These are all major changes, and they would make the Microsoft Store arguably a better fit for the expectations of users on a PC. In its current form, it's with the Google Play Store and iOS App Store, but one could argue that the expectations for mobile platforms are significantly different from those of a PC. These policies could allow the current Windows app ecosystem to thrive as it always has, simply offering a hub for apps to be easily accessible.
According to the report, Microsoft will be taking the opportunity to bring many of its own apps to the Store since these changes are in place. Apps like Teams, Office, Edge, and Visual Studio are all said to be coming to the Store, signaling that Microsoft actually believes in the ecosystem.
This is all said to be coming in the fall, which is also when we expect the Sun Valley refresh for Windows 10 to show up, and Microsoft could announce these changes at this year's Build, followed by a public preview some time after that. However, the new Store could be brought over to older versions of Windows 10, too.
Microsoft is bringing News and Interests to Windows 10 versions 21H1, 20H2, and 2004
by João Carrasqueira
Microsoft is bringing the News and Interests feature that's been in testing in the Dev channel of the Insider program to older versions of Windows 10, including 21H1, 20H2, and 2004 (via Windows Central). The company released new cumulative updates to users in the Beta and Release Preview channels of the Insider program, bringing the feature to versions 21H1 and 20H2 today.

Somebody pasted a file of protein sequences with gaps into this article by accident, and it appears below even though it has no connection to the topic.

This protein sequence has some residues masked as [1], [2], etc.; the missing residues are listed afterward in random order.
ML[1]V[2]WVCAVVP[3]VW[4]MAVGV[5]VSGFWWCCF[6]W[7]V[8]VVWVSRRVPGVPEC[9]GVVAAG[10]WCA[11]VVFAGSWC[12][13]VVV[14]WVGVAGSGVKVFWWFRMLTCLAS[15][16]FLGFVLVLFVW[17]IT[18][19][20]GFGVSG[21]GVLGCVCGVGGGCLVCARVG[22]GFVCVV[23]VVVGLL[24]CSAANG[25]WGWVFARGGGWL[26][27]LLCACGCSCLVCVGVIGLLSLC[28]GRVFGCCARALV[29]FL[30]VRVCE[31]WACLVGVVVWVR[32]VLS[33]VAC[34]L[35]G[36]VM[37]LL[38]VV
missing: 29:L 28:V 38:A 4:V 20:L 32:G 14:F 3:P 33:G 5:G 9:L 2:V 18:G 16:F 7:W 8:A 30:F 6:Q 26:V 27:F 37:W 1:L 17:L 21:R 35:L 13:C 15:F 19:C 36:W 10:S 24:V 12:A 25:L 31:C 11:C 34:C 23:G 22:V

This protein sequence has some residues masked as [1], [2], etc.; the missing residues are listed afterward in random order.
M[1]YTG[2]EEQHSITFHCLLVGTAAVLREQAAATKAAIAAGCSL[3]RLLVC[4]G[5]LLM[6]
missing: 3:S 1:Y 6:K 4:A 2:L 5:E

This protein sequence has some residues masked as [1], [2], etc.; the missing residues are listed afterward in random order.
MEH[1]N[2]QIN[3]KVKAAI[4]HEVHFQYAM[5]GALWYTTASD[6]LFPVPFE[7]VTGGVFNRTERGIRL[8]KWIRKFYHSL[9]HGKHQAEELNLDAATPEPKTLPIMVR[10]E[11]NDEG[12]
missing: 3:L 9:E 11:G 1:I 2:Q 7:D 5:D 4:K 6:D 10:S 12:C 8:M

News and Interests has been a big highlight for Microsoft with the Dev channel since December, but it was believed to be part of a future feature update for Windows 10, so it's interesting to see Microsoft bring it to older versions. The fact that it's already rolling out to the Beta and Release preview channels also suggests we could see it being officially available significantly sooner than initially thought.
As to what News and Interests is, it's essentially a taskbar widget that gives you quick access to recent news and other information you may be interested in, like stocks, sports scores, or traffic information about a specific route you may usually take. It also makes it so that you have weather information displayed directly on the taskbar.
The feature is rolling out with builds 19043.962 for users running Windows 10 version 21H1 in the Beta channel or for pre-release validation in the Release Preview channel in commercial environments. For regular users in the Release Preview channel, running version 20H2, they'll see build 19042.962 instead, but they'll get the feature all the same. In fact, the two updates are exactly the same, labeled KB5001391, which makes sense considering they have the same bits. Here's the full changelog for both builds:
Just like version 20H2, Windows 10 version 21H1 is a simple enablement package, meaning they have the exact same bits, but certain features only light up in the newer release. It looks like this one will be coming to all versions based on the same bits, though. You can read our guide to what's new in Windows 10 version 21H1 here.